Strong. I was always working under someone and everything I accomplished was like, "Oh, Charles is the chef at Anchovies & Olives," but it was Ethan's restaurant. Same thing at Mistral. It was hard to get out from under that. Even though it was cool and I worked for a company and the pay was good, I think most chefs ultimately want to do something like this. I wanted to force myself to do it. I'm 40-years old now, not getting any younger, so now is the time to do this. Rene and I always wanted to do something small, something we could control. We have 25 seats in here. Rene can serve all of the people and I can cook with Josh. I'm touching all the dishes. I don't have a big staff to police and make sure everyone's doing everything right.

How did this space come about?

We were looking all over--Ballard, Fremont, Capitol Hill. We had a concept, we wanted to do something really small, and this is exactly the size we wanted and that's why we jumped on it. And also there's good history here. Sitka & Spruce did really well, Nettletown did well for the short time it was here. I think it's a really good neighborhood. It's a quirky location in a wonky little strip mall, but everyone knows where it is.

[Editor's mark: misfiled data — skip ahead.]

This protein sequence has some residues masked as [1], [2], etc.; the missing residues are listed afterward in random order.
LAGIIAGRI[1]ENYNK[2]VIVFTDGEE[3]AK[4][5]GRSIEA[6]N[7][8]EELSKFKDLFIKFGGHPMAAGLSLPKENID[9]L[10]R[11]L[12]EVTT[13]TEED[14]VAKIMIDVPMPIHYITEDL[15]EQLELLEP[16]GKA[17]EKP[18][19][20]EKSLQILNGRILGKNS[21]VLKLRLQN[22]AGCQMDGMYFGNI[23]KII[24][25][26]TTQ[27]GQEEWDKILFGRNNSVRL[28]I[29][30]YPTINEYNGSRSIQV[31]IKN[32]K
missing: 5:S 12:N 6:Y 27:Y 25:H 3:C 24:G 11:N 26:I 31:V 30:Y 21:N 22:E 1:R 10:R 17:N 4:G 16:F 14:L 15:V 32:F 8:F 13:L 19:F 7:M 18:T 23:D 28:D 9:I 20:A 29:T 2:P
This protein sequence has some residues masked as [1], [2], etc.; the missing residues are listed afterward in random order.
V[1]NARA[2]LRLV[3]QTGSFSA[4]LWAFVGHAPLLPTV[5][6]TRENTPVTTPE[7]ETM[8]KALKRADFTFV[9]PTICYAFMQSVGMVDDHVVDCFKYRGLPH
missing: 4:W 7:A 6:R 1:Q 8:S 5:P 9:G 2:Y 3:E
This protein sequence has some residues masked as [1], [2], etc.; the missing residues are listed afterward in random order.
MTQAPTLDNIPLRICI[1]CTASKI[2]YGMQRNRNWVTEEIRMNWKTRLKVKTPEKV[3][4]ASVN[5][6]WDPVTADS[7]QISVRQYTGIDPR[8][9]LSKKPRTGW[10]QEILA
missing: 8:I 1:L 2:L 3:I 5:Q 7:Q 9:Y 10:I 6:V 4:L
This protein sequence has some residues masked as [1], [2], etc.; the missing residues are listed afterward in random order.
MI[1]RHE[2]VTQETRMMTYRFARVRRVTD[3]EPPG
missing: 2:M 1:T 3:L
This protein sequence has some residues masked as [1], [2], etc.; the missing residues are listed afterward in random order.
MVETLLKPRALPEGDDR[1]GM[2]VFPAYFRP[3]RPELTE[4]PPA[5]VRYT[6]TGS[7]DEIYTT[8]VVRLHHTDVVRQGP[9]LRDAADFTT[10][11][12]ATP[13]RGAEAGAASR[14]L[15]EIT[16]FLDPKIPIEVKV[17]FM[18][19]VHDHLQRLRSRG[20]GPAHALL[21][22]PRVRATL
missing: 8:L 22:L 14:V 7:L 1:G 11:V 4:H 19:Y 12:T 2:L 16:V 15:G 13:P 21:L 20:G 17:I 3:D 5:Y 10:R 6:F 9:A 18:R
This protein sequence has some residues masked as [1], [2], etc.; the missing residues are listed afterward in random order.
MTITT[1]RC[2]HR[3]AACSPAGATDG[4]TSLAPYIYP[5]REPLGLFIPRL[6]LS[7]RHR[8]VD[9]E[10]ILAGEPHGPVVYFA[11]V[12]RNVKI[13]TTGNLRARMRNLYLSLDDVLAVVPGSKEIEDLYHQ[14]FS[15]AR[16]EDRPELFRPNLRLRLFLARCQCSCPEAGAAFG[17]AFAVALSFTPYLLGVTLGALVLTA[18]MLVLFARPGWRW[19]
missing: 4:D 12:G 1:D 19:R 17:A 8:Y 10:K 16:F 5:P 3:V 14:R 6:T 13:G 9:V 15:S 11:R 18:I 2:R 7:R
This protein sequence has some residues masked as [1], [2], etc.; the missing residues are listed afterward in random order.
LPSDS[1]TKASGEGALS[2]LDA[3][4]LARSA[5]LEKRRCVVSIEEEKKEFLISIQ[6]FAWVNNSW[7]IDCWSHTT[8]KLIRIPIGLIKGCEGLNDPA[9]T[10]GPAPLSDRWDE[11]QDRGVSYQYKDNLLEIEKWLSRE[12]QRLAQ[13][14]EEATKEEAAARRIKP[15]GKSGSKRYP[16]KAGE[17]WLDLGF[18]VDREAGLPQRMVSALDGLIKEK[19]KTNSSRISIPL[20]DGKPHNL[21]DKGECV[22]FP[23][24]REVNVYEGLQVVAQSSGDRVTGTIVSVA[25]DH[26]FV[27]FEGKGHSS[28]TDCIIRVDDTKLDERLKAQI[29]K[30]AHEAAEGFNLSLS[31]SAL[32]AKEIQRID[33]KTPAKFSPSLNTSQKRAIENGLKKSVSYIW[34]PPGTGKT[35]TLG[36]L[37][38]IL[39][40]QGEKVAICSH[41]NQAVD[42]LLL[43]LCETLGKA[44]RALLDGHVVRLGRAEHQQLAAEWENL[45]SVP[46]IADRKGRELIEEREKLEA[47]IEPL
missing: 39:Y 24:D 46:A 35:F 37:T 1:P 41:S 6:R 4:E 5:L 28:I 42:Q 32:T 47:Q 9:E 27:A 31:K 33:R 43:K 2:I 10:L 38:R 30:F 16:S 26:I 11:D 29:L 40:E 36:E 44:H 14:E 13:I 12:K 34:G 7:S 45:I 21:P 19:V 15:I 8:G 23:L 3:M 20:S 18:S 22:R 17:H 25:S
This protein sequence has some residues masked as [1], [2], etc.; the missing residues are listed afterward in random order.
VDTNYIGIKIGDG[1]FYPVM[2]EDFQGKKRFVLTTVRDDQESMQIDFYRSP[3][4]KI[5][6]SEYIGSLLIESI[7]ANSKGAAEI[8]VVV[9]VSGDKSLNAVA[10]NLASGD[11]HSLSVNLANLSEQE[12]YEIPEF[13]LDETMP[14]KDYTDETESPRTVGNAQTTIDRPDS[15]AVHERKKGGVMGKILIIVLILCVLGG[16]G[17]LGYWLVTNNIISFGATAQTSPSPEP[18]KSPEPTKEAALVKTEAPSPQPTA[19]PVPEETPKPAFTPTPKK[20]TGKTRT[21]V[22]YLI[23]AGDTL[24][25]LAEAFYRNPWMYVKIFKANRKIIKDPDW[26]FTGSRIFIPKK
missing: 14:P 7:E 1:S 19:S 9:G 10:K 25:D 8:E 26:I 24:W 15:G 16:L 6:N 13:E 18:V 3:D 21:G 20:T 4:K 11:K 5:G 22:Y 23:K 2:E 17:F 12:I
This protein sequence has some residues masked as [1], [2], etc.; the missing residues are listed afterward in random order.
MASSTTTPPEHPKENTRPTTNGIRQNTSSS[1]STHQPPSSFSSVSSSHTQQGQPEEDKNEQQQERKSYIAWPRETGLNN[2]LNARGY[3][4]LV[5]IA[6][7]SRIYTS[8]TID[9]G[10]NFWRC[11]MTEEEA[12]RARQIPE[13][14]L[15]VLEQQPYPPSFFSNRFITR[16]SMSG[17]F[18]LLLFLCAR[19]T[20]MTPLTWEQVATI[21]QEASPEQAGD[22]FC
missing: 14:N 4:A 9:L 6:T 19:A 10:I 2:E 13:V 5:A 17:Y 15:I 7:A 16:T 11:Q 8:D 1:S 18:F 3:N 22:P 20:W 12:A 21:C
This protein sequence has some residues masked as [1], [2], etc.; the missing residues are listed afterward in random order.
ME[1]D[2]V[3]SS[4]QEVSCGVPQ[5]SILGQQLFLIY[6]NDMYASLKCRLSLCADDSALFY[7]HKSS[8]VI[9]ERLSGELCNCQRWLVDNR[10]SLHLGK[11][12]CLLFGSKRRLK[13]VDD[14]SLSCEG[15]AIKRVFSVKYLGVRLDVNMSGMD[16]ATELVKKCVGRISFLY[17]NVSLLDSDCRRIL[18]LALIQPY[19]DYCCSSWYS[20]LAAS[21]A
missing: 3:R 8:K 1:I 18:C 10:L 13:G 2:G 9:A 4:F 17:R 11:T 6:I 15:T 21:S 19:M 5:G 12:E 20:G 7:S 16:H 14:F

Where did the name Blind Pig come from?

A "blind pig" was an illegal drinking establishment from the 19th century. Unlicensed places could serve booze only if it came with admission to a "show," therefore people would dodge the law by bringing random farm animals in for the "show," as in, "Come on in to see the blind pig!" They were usually small, hidden and kind of shady places which we kind of felt fit our quirky location in the strip mall.

Blind Pig's dining room.
How does the food here differ from the food you've cooked since you've been in Seattle?